While my team can affect a great deal of change in negative search results using enterprise-level online reputation management through our search remediation services to countermand and counter-message, doing this forever is extremely resource-intensive.
I’ll be honest with you: I believe anyone and everyone deserves a defense no matter how ‘indefensible’ they seem. But unless they’re perfectly OK with paying me $30,000/month forever, true contrition demands metanoia.
Not Just Simple Elegance or Refinement of Movement
If you’ll excuse my insolence, let me redefine Grace: “our free and unmerited favor as manifested in the forgiveness of bad actors and the bestowal of our blessings.” If you’ve been caught with your hand in the cookie jar, the only way you’ll be able to achieve Grace is to show grace in the face of adversity and do something to earn it as well. In the penal system, after you’ve served your time, you still must serve your parole. And, even while in prison, you can shorten your sentence with good conduct time, good time credit, or time off for good behavior.
Turn Around, Open Your Eyes, Look at Me Now
Metanoia is a Greek word from metanoein ‘to change one’s mind; “a transformative change of heart.’ I was taught it meant a turning away from evil and toward good, in a Judeo-Christian context as in “change in one’s way of life resulting from penitence or spiritual conversion.”
When I am in sales calls, weekly calls, or even with the crisis team, I remind clients that, at the end of the day, we’re going to need to build something real in the place of the razed building. If you’re caught building condos out of code in San Francisco with no real concern for earthquake preparedness, zero funds being spent on modern engineering for earthquake safety, and a blind eye to California building codes, then just waiting it out and throwing thousands of dollars at online reputation management (ORM) agencies like Gerris is only the first step of many.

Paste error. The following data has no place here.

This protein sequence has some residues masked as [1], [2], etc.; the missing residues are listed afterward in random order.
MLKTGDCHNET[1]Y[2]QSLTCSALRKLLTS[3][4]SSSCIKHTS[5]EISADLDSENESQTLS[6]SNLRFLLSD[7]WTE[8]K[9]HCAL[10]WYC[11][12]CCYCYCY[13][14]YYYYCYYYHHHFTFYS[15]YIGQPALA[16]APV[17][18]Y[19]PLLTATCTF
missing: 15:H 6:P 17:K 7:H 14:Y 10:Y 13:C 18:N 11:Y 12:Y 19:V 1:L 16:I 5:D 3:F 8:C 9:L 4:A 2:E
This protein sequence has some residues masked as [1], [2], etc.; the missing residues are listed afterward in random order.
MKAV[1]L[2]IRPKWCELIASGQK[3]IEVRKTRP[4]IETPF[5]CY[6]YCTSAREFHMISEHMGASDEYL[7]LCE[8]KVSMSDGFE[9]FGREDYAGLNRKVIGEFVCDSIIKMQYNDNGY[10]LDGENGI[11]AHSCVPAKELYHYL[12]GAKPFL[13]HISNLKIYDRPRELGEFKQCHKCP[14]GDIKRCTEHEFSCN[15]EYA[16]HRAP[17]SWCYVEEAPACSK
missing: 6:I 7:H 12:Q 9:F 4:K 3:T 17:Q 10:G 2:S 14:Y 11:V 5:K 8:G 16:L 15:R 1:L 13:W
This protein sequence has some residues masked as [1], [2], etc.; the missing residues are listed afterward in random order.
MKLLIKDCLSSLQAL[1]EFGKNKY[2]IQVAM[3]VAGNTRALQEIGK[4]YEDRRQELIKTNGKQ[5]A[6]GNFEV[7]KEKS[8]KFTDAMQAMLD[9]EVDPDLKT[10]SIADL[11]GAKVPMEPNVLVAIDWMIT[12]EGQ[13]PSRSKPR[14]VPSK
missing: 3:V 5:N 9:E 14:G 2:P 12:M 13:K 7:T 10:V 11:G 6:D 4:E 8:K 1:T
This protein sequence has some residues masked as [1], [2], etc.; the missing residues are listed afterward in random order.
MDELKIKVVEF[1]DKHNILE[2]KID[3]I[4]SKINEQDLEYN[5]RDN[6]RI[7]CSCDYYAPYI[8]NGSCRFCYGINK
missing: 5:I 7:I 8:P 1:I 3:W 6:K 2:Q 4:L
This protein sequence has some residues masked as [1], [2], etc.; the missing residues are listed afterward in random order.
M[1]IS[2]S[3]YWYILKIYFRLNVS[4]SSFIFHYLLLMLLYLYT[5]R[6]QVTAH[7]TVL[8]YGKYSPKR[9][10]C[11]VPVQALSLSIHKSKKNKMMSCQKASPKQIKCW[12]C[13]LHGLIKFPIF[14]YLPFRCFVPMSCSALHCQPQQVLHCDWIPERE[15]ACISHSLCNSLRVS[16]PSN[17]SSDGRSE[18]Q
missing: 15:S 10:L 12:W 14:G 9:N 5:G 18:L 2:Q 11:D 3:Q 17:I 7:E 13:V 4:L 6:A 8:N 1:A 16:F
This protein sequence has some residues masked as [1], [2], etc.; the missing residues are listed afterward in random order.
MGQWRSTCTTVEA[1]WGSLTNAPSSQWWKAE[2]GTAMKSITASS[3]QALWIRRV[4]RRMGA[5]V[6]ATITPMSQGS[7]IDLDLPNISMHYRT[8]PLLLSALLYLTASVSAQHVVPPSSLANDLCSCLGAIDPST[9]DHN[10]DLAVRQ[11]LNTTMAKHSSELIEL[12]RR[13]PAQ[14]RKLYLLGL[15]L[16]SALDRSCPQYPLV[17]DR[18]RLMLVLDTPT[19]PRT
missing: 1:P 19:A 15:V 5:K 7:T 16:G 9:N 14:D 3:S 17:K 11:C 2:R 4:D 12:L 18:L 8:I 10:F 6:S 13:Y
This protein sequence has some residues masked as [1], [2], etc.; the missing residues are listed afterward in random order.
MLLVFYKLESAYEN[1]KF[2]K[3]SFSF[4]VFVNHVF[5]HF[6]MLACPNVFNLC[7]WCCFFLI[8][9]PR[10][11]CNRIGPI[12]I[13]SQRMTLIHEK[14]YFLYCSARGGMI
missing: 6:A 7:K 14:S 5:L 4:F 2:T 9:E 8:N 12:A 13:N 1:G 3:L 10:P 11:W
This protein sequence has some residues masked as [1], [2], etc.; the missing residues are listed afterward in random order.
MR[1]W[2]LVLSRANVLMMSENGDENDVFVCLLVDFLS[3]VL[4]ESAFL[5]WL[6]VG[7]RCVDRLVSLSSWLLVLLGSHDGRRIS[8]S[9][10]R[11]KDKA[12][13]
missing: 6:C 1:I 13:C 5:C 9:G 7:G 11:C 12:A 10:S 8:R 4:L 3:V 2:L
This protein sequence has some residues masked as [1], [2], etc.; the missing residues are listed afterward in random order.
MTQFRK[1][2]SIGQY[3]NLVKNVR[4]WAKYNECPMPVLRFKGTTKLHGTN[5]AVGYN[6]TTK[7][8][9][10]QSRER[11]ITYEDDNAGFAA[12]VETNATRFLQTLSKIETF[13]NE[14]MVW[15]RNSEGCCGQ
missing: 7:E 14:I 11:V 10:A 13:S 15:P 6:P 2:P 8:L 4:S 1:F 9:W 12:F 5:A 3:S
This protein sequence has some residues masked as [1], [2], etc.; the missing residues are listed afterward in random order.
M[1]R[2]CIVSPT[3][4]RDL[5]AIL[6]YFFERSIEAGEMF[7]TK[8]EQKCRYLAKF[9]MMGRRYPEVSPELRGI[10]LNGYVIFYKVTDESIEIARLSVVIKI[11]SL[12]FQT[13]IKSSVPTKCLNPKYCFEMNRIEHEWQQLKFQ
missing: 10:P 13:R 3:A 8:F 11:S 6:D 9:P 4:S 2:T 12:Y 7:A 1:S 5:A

Online reputation management is the lap band surgery of reputation management. It quickly and expensively converts the morbidly obese person into a fit fiddle. It’s aggressive intervention into an untenable situation. It’s meatball recovery. However, over the long-term, after given the head start of instant body health, the next steps include therapy to see why you became morbidly obese, a fitness regime to keep your heart and lungs healthy, and a nutrition plan to make sure healthy choices become not only de rigueur for longevity but also second nature.
Now, baby we can do it. Take the time, do it right. We can do it, baby. Do it tonight.
Feel free to own the yacht but hire a crew if you’re not yet seaworthy. If you get my drift and want to adopt the yachting lifestyle yourself but either don’t have the mad sailing skills yourself, don’t yet posses a world-class crew, and don’t know yet where to go, then you should give me a call or reach out me by email — so I can help you pilot your vessel now, in the tranquil blue-green shallows of the Caribbean, as well as in the roughest seas and into — as well as out of — the storm.